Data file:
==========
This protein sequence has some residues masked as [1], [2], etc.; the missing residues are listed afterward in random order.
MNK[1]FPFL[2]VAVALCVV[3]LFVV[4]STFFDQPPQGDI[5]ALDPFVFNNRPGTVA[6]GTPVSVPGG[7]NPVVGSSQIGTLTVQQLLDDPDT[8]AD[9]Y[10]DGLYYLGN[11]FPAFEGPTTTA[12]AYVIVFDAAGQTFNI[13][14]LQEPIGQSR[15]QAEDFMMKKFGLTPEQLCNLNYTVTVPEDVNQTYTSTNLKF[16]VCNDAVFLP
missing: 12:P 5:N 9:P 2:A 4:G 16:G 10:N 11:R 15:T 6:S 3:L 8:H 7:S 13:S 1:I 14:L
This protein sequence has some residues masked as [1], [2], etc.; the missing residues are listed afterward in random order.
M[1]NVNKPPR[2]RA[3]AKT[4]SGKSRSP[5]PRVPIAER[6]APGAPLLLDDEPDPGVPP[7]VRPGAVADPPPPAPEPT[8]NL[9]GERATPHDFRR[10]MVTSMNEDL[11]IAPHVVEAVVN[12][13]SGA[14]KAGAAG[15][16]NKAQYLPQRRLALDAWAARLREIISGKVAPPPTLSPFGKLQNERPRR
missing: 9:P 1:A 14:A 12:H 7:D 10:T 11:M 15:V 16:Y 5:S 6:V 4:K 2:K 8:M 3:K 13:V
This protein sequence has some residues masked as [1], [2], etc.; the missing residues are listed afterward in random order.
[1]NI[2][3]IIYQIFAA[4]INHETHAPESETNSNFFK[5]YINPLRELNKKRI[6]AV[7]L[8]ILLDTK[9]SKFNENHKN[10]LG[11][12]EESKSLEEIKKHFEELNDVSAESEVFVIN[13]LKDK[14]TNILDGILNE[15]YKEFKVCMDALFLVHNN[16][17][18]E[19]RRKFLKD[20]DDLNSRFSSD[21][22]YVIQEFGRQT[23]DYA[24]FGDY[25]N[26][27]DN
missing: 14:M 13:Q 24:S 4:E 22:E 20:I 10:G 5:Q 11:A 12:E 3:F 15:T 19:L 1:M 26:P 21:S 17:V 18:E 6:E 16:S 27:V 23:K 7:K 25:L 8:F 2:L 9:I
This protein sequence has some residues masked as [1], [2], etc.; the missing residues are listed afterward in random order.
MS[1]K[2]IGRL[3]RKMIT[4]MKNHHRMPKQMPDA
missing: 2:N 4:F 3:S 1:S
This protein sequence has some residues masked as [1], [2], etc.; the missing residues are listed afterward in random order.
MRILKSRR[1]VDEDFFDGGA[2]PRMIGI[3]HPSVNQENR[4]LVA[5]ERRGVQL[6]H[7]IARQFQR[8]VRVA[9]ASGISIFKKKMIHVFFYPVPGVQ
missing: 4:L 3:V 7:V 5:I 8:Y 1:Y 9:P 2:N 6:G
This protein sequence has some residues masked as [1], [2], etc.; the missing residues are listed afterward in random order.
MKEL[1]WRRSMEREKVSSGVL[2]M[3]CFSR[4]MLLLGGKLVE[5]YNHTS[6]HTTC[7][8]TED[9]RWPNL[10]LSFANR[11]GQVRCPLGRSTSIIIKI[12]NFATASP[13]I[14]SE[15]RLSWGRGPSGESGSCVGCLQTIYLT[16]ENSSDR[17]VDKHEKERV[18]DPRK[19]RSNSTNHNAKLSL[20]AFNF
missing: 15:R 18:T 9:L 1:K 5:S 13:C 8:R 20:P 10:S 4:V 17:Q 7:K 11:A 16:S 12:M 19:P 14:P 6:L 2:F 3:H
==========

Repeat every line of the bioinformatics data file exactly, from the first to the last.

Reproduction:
This protein sequence has some residues masked as [1], [2], etc.; the missing residues are listed afterward in random order.
MNK[1]FPFL[2]VAVALCVV[3]LFVV[4]STFFDQPPQGDI[5]ALDPFVFNNRPGTVA[6]GTPVSVPGG[7]NPVVGSSQIGTLTVQQLLDDPDT[8]AD[9]Y[10]DGLYYLGN[11]FPAFEGPTTTA[12]AYVIVFDAAGQTFNI[13][14]LQEPIGQSR[15]QAEDFMMKKFGLTPEQLCNLNYTVTVPEDVNQTYTSTNLKF[16]VCNDAVFLP
missing: 12:P 5:N 9:P 2:A 4:G 16:G 10:N 11:R 15:T 6:S 3:L 8:H 7:S 13:S 1:I 14:L
This protein sequence has some residues masked as [1], [2], etc.; the missing residues are listed afterward in random order.
M[1]NVNKPPR[2]RA[3]AKT[4]SGKSRSP[5]PRVPIAER[6]APGAPLLLDDEPDPGVPP[7]VRPGAVADPPPPAPEPT[8]NL[9]GERATPHDFRR[10]MVTSMNEDL[11]IAPHVVEAVVN[12][13]SGA[14]KAGAAG[15][16]NKAQYLPQRRLALDAWAARLREIISGKVAPPPTLSPFGKLQNERPRR
missing: 9:P 1:A 14:A 12:H 7:D 10:T 11:M 15:V 16:Y 5:S 6:V 4:K 2:K 8:M 3:K 13:V
This protein sequence has some residues masked as [1], [2], etc.; the missing residues are listed afterward in random order.
[1]NI[2][3]IIYQIFAA[4]INHETHAPESETNSNFFK[5]YINPLRELNKKRI[6]AV[7]L[8]ILLDTK[9]SKFNENHKN[10]LG[11][12]EESKSLEEIKKHFEELNDVSAESEVFVIN[13]LKDK[14]TNILDGILNE[15]YKEFKVCMDALFLVHNN[16][17][18]E[19]RRKFLKD[20]DDLNSRFSSD[21][22]YVIQEFGRQT[23]DYA[24]FGDY[25]N[26][27]DN
missing: 14:M 13:Q 24:S 4:E 22:E 20:I 10:G 5:Q 11:A 12:E 3:F 15:T 19:L 1:M 26:P 21:S 17:V 18:E 6:E 16:S 27:V 23:K 7:K 25:L 8:F 2:L 9:I
This protein sequence has some residues masked as [1], [2], etc.; the missing residues are listed afterward in random order.
MS[1]K[2]IGRL[3]RKMIT[4]MKNHHRMPKQMPDA
missing: 2:N 4:F 3:S 1:S
This protein sequence has some residues masked as [1], [2], etc.; the missing residues are listed afterward in random order.
MRILKSRR[1]VDEDFFDGGA[2]PRMIGI[3]HPSVNQENR[4]LVA[5]ERRGVQL[6]H[7]IARQFQR[8]VRVA[9]ASGISIFKKKMIHVFFYPVPGVQ
missing: 4:L 3:V 7:V 5:I 8:Y 1:Y 9:P 2:N 6:G
This protein sequence has some residues masked as [1], [2], etc.; the missing residues are listed afterward in random order.
MKEL[1]WRRSMEREKVSSGVL[2]M[3]CFSR[4]MLLLGGKLVE[5]YNHTS[6]HTTC[7][8]TED[9]RWPNL[10]LSFANR[11]GQVRCPLGRSTSIIIKI[12]NFATASP[13]I[14]SE[15]RLSWGRGPSGESGSCVGCLQTIYLT[16]ENSSDR[17]VDKHEKERV[18]DPRK[19]RSNSTNHNAKLSL[20]AFNF
missing: 15:R 18:T 9:L 1:K 5:S 13:C 8:R 20:P 10:S 4:V 17:Q 7:K 11:A 16:S 12:M 19:P 14:P 6:L 2:F 3:H